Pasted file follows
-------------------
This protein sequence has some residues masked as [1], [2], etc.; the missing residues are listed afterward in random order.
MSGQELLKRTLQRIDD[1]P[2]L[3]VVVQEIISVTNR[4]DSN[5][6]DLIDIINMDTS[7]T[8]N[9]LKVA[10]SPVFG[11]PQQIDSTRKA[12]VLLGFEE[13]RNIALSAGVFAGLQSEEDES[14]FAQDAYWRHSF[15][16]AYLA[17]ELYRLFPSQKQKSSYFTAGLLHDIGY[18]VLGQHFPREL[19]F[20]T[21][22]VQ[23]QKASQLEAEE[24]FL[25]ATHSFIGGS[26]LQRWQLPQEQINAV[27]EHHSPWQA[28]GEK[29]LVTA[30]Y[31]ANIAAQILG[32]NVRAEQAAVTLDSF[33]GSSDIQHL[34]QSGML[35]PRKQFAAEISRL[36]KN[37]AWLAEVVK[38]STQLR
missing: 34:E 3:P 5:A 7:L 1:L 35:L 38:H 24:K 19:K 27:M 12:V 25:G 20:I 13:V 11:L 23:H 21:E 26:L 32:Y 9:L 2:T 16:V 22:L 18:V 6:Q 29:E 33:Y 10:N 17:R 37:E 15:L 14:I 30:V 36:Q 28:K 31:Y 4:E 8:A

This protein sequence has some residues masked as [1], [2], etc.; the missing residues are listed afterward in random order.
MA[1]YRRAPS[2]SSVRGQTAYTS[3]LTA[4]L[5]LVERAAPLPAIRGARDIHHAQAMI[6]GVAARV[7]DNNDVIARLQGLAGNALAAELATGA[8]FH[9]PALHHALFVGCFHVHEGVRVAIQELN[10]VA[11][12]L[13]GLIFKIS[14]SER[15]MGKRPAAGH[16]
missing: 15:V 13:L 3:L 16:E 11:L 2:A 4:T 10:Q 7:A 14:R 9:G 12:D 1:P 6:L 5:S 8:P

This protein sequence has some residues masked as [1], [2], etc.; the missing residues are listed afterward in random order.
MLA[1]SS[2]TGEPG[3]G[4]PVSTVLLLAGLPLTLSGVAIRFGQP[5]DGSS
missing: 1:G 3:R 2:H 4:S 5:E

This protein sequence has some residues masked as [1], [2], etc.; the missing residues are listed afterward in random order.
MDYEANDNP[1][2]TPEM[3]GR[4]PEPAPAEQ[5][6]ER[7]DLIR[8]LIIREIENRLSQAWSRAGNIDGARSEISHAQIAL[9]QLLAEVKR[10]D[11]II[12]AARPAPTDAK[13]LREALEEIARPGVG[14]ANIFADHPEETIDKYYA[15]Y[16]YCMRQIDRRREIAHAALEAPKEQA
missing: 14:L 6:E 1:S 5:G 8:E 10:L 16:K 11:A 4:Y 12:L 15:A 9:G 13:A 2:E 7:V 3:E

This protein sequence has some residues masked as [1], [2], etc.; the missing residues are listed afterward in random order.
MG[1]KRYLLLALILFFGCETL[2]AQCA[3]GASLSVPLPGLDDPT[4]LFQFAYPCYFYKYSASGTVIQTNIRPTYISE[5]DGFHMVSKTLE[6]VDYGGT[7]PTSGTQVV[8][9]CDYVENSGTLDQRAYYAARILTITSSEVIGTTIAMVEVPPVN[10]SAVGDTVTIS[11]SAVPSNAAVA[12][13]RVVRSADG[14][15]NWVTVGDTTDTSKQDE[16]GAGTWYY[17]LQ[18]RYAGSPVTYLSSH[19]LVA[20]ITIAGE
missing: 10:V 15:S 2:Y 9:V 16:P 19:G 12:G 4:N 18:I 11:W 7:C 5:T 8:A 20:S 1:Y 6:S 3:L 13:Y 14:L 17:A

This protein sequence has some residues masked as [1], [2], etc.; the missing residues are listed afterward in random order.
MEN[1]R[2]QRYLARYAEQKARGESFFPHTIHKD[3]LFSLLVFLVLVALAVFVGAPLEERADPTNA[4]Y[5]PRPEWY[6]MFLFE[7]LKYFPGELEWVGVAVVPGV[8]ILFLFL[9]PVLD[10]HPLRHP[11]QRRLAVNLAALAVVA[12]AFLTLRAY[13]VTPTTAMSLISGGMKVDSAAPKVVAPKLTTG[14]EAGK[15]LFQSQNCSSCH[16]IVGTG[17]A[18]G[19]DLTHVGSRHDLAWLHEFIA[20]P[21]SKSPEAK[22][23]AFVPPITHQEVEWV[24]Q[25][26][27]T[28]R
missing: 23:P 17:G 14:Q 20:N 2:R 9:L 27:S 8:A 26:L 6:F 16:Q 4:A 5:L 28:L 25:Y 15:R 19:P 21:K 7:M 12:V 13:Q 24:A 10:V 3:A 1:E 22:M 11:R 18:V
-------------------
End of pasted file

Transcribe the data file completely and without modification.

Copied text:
This protein sequence has some residues masked as [1], [2], etc.; the missing residues are listed afterward in random order.
MSGQELLKRTLQRIDD[1]P[2]L[3]VVVQEIISVTNR[4]DSN[5][6]DLIDIINMDTS[7]T[8]N[9]LKVA[10]SPVFG[11]PQQIDSTRKA[12]VLLGFEE[13]RNIALSAGVFAGLQSEEDES[14]FAQDAYWRHSF[15][16]AYLA[17]ELYRLFPSQKQKSSYFTAGLLHDIGY[18]VLGQHFPREL[19]F[20]T[21][22]VQ[23]QKASQLEAEE[24]FL[25]ATHSFIGGS[26]LQRWQLPQEQINAV[27]EHHSPWQA[28]GEK[29]LVTA[30]Y[31]ANIAAQILG[32]NVRAEQAAVTLDSF[33]GSSDIQHL[34]QSGML[35]PRKQFAAEISRL[36]KN[37]AWLAEVVK[38]STQLR
missing: 34:E 3:P 5:A 7:L 1:L 35:L 38:H 24:K 19:K 27:M 12:V 25:G 20:I 13:V 11:L 23:H 21:E 26:L 32:Y 9:L 2:T 16:V 22:L 18:V 6:Q 29:E 33:Y 10:N 17:R 37:E 15:L 14:I 30:V 36:Q 28:K 31:Y 4:E 8:A

This protein sequence has some residues masked as [1], [2], etc.; the missing residues are listed afterward in random order.
MA[1]YRRAPS[2]SSVRGQTAYTS[3]LTA[4]L[5]LVERAAPLPAIRGARDIHHAQAMI[6]GVAARV[7]DNNDVIARLQGLAGNALAAELATGA[8]FH[9]PALHHALFVGCFHVHEGVRVAIQELN[10]VA[11][12]L[13]GLIFKIS[14]SER[15]MGKRPAAGH[16]
missing: 15:V 13:L 3:L 16:E 11:L 2:A 4:T 10:Q 7:A 14:R 9:G 12:D 1:P 6:L 5:S 8:P

This protein sequence has some residues masked as [1], [2], etc.; the missing residues are listed afterward in random order.
MLA[1]SS[2]TGEPG[3]G[4]PVSTVLLLAGLPLTLSGVAIRFGQP[5]DGSS
missing: 1:G 3:R 2:H 4:S 5:E

This protein sequence has some residues masked as [1], [2], etc.; the missing residues are listed afterward in random order.
MDYEANDNP[1][2]TPEM[3]GR[4]PEPAPAEQ[5][6]ER[7]DLIR[8]LIIREIENRLSQAWSRAGNIDGARSEISHAQIAL[9]QLLAEVKR[10]D[11]II[12]AARPAPTDAK[13]LREALEEIARPGVG[14]ANIFADHPEETIDKYYA[15]Y[16]YCMRQIDRRREIAHAALEAPKEQA
missing: 14:L 6:E 1:S 5:G 8:E 10:L 16:K 11:A 4:Y 12:L 15:A 9:G 13:A 2:E 7:V 3:E

This protein sequence has some residues masked as [1], [2], etc.; the missing residues are listed afterward in random order.
MG[1]KRYLLLALILFFGCETL[2]AQCA[3]GASLSVPLPGLDDPT[4]LFQFAYPCYFYKYSASGTVIQTNIRPTYISE[5]DGFHMVSKTLE[6]VDYGGT[7]PTSGTQVV[8][9]CDYVENSGTLDQRAYYAARILTITSSEVIGTTIAMVEVPPVN[10]SAVGDTVTIS[11]SAVPSNAAVA[12][13]RVVRSADG[14][15]NWVTVGDTTDTSKQDE[16]GAGTWYY[17]LQ[18]RYAGSPVTYLSSH[19]LVA[20]ITIAGE
missing: 10:V 15:S 2:Y 9:V 16:P 19:G 12:G 4:N 18:I 11:W 7:C 5:T 8:A 20:S 1:Y 6:S 3:L 13:Y 14:L 17:A

This protein sequence has some residues masked as [1], [2], etc.; the missing residues are listed afterward in random order.
MEN[1]R[2]QRYLARYAEQKARGESFFPHTIHKD[3]LFSLLVFLVLVALAVFVGAPLEERADPTNA[4]Y[5]PRPEWY[6]MFLFE[7]LKYFPGELEWVGVAVVPGV[8]ILFLFL[9]PVLD[10]HPLRHP[11]QRRLAVNLAALAVVA[12]AFLTLRAY[13]VTPTTAMSLISGGMKVDSAAPKVVAPKLTTG[14]EAGK[15]LFQSQNCSSCH[16]IVGTG[17]A[18]G[19]DLTHVGSRHDLAWLHEFIA[20]P[21]SKSPEAK[22][23]AFVPPITHQEVEWV[24]Q[25][26][27]T[28]R
missing: 23:P 17:G 14:Q 20:N 2:R 9:L 27:S 8:A 26:L 6:F 16:Q 4:A 5:L 28:L 25:Y 15:R 19:P 21:K 7:M 12:V 13:Q 24:A 10:V 3:A 1:E 22:M 11:R 18:V